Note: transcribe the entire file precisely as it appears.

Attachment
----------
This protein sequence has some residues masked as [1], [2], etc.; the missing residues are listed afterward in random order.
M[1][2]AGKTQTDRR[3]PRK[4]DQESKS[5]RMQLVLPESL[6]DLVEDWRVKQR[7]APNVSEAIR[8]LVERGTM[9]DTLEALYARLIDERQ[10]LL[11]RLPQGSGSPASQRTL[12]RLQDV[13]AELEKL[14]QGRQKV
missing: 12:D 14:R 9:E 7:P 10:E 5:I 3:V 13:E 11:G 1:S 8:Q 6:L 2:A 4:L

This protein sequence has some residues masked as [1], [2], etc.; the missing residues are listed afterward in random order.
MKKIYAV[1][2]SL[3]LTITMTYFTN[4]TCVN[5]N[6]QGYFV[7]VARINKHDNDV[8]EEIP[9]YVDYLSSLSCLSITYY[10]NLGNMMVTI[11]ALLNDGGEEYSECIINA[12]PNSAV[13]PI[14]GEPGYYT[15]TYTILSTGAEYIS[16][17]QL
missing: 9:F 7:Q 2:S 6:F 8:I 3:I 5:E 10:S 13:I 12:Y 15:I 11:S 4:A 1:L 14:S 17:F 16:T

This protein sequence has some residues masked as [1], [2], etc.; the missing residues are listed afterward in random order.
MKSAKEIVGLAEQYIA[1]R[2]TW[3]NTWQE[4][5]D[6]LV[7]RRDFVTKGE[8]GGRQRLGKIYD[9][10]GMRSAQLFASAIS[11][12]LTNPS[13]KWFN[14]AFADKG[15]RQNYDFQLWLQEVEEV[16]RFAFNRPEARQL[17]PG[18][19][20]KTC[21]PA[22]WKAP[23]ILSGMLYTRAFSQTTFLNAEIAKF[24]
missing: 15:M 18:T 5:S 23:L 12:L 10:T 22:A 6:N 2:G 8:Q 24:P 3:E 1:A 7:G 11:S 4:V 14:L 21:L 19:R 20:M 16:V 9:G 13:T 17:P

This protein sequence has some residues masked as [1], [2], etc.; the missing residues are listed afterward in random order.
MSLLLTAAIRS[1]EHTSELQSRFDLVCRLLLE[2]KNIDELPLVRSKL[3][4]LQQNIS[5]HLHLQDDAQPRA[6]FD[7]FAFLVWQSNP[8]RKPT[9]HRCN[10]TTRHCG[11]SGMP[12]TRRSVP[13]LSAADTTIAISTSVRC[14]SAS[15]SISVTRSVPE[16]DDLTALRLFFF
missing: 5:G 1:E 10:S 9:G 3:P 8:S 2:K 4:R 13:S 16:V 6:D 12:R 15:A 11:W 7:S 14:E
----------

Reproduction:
This protein sequence has some residues masked as [1], [2], etc.; the missing residues are listed afterward in random order.
M[1][2]AGKTQTDRR[3]PRK[4]DQESKS[5]RMQLVLPESL[6]DLVEDWRVKQR[7]APNVSEAIR[8]LVERGTM[9]DTLEALYARLIDERQ[10]LL[11]RLPQGSGSPASQRTL[12]RLQDV[13]AELEKL[14]QGRQKV
missing: 12:D 14:R 9:E 7:P 10:E 5:I 3:V 13:E 11:G 1:S 8:Q 6:L 2:A 4:L

This protein sequence has some residues masked as [1], [2], etc.; the missing residues are listed afterward in random order.
MKKIYAV[1][2]SL[3]LTITMTYFTN[4]TCVN[5]N[6]QGYFV[7]VARINKHDNDV[8]EEIP[9]YVDYLSSLSCLSITYY[10]NLGNMMVTI[11]ALLNDGGEEYSECIINA[12]PNSAV[13]PI[14]GEPGYYT[15]TYTILSTGAEYIS[16][17]QL
missing: 9:F 7:Q 2:S 6:F 8:I 3:I 5:E 10:S 13:I 12:Y 15:I 11:S 4:A 1:L 14:S 17:F 16:T

This protein sequence has some residues masked as [1], [2], etc.; the missing residues are listed afterward in random order.
MKSAKEIVGLAEQYIA[1]R[2]TW[3]NTWQE[4][5]D[6]LV[7]RRDFVTKGE[8]GGRQRLGKIYD[9][10]GMRSAQLFASAIS[11][12]LTNPS[13]KWFN[14]AFADKG[15]RQNYDFQLWLQEVEEV[16]RFAFNRPEARQL[17]PG[18][19][20]KTC[21]PA[22]WKAP[23]ILSGMLYTRAFSQTTFLNAEIAKF[24]
missing: 15:M 18:T 5:S 23:L 12:L 10:T 22:A 6:N 2:G 8:Q 24:P 3:E 1:A 7:G 11:S 4:V 14:L 21:L 19:R 20:M 16:V 9:G 13:T 17:P

This protein sequence has some residues masked as [1], [2], etc.; the missing residues are listed afterward in random order.
MSLLLTAAIRS[1]EHTSELQSRFDLVCRLLLE[2]KNIDELPLVRSKL[3][4]LQQNIS[5]HLHLQDDAQPRA[6]FD[7]FAFLVWQSNP[8]RKPT[9]HRCN[10]TTRHCG[11]SGMP[12]TRRSVP[13]LSAADTTIAISTSVRC[14]SAS[15]SISVTRSVPE[16]DDLTALRLFFF
missing: 5:G 1:E 10:S 9:G 3:P 8:S 2:K 4:R 13:S 16:V 6:D 12:R 15:A 11:W 7:S 14:E